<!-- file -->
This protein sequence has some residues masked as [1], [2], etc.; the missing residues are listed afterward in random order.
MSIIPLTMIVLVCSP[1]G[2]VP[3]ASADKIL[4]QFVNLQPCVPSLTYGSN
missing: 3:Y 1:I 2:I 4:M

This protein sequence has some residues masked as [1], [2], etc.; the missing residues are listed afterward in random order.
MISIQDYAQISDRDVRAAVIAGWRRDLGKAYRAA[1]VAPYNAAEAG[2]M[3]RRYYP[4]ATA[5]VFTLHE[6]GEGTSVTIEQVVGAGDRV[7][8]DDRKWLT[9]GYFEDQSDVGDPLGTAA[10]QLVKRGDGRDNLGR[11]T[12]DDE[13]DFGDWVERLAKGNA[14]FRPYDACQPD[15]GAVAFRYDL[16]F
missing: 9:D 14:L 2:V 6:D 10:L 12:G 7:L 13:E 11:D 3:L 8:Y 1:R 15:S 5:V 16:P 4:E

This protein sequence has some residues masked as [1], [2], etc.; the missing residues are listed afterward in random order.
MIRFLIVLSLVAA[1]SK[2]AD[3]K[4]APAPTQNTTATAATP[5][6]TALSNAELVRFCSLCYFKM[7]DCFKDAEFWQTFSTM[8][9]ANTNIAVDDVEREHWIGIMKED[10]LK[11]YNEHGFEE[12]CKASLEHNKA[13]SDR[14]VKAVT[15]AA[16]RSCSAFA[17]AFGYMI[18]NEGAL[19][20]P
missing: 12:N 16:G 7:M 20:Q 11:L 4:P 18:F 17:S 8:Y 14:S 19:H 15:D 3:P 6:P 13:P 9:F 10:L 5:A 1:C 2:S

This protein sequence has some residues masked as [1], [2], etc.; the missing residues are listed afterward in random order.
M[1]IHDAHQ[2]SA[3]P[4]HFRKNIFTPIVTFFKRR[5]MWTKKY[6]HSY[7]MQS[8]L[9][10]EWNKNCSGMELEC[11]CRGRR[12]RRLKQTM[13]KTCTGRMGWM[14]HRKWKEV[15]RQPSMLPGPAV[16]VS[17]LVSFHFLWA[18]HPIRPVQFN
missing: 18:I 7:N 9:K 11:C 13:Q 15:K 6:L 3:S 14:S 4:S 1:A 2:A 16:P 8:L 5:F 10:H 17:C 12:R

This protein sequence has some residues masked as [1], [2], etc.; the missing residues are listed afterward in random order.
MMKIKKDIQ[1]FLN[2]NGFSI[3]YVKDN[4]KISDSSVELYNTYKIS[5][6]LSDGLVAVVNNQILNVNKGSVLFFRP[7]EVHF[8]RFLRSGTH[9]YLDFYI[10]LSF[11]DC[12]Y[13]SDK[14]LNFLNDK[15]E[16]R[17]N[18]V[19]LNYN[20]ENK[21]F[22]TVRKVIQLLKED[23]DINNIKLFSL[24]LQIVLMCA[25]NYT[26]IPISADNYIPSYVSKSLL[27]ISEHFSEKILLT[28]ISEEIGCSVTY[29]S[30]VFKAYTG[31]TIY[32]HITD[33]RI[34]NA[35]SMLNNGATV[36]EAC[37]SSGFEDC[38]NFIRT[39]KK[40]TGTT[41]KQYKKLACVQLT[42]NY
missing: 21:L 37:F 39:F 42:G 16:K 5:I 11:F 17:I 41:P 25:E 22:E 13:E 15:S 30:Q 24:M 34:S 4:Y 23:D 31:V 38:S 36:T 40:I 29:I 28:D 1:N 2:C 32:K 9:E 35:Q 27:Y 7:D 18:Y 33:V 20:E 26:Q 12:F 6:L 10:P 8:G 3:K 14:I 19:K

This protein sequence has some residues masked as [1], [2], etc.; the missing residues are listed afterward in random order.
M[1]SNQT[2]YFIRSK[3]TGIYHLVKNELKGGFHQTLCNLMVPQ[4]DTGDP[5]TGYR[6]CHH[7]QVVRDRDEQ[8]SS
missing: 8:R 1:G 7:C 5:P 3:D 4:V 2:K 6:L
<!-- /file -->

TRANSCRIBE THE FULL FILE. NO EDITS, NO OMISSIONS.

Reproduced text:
This protein sequence has some residues masked as [1], [2], etc.; the missing residues are listed afterward in random order.
MSIIPLTMIVLVCSP[1]G[2]VP[3]ASADKIL[4]QFVNLQPCVPSLTYGSN
missing: 3:Y 1:I 2:I 4:M

This protein sequence has some residues masked as [1], [2], etc.; the missing residues are listed afterward in random order.
MISIQDYAQISDRDVRAAVIAGWRRDLGKAYRAA[1]VAPYNAAEAG[2]M[3]RRYYP[4]ATA[5]VFTLHE[6]GEGTSVTIEQVVGAGDRV[7][8]DDRKWLT[9]GYFEDQSDVGDPLGTAA[10]QLVKRGDGRDNLGR[11]T[12]DDE[13]DFGDWVERLAKGNA[14]FRPYDACQPD[15]GAVAFRYDL[16]F
missing: 9:D 14:L 2:V 6:D 10:L 12:G 7:L 13:E 11:D 3:L 8:Y 1:R 15:S 5:V 16:P 4:E

This protein sequence has some residues masked as [1], [2], etc.; the missing residues are listed afterward in random order.
MIRFLIVLSLVAA[1]SK[2]AD[3]K[4]APAPTQNTTATAATP[5][6]TALSNAELVRFCSLCYFKM[7]DCFKDAEFWQTFSTM[8][9]ANTNIAVDDVEREHWIGIMKED[10]LK[11]YNEHGFEE[12]CKASLEHNKA[13]SDR[14]VKAVT[15]AA[16]RSCSAFA[17]AFGYMI[18]NEGAL[19][20]P
missing: 12:N 16:G 7:M 20:Q 11:L 4:P 18:F 17:S 8:Y 14:S 19:H 15:D 3:P 6:P 13:P 9:F 10:L 5:A 1:C 2:S

This protein sequence has some residues masked as [1], [2], etc.; the missing residues are listed afterward in random order.
M[1]IHDAHQ[2]SA[3]P[4]HFRKNIFTPIVTFFKRR[5]MWTKKY[6]HSY[7]MQS[8]L[9][10]EWNKNCSGMELEC[11]CRGRR[12]RRLKQTM[13]KTCTGRMGWM[14]HRKWKEV[15]RQPSMLPGPAV[16]VS[17]LVSFHFLWA[18]HPIRPVQFN
missing: 18:I 7:N 9:K 11:C 13:Q 15:K 6:L 3:S 14:S 4:S 1:A 2:A 16:P 8:L 5:F 10:H 17:C 12:R

This protein sequence has some residues masked as [1], [2], etc.; the missing residues are listed afterward in random order.
MMKIKKDIQ[1]FLN[2]NGFSI[3]YVKDN[4]KISDSSVELYNTYKIS[5][6]LSDGLVAVVNNQILNVNKGSVLFFRP[7]EVHF[8]RFLRSGTH[9]YLDFYI[10]LSF[11]DC[12]Y[13]SDK[14]LNFLNDK[15]E[16]R[17]N[18]V[19]LNYN[20]ENK[21]F[22]TVRKVIQLLKED[23]DINNIKLFSL[24]LQIVLMCA[25]NYT[26]IPISADNYIPSYVSKSLL[27]ISEHFSEKILLT[28]ISEEIGCSVTY[29]S[30]VFKAYTG[31]TIY[32]HITD[33]RI[34]NA[35]SMLNNGATV[36]EAC[37]SSGFEDC[38]NFIRT[39]KK[40]TGTT[41]KQYKKLACVQLT[42]NY
missing: 21:L 37:F 39:F 42:G 16:K 5:I 11:F 17:I 41:P 25:E 22:E 13:E 15:S 30:Q 24:M 34:S 4:Y 23:D 31:V 38:S 36:T 40:I 29:I 28:D 1:N 2:C 32:K 9:E 35:Q 27:Y 7:D 18:Y 33:V 20:E 26:Q 12:F 6:L 10:P 8:G 3:K 14:I 19:K

This protein sequence has some residues masked as [1], [2], etc.; the missing residues are listed afterward in random order.
M[1]SNQT[2]YFIRSK[3]TGIYHLVKNELKGGFHQTLCNLMVPQ[4]DTGDP[5]TGYR[6]CHH[7]QVVRDRDEQ[8]SS
missing: 8:R 1:G 7:C 5:P 3:D 4:V 2:K 6:L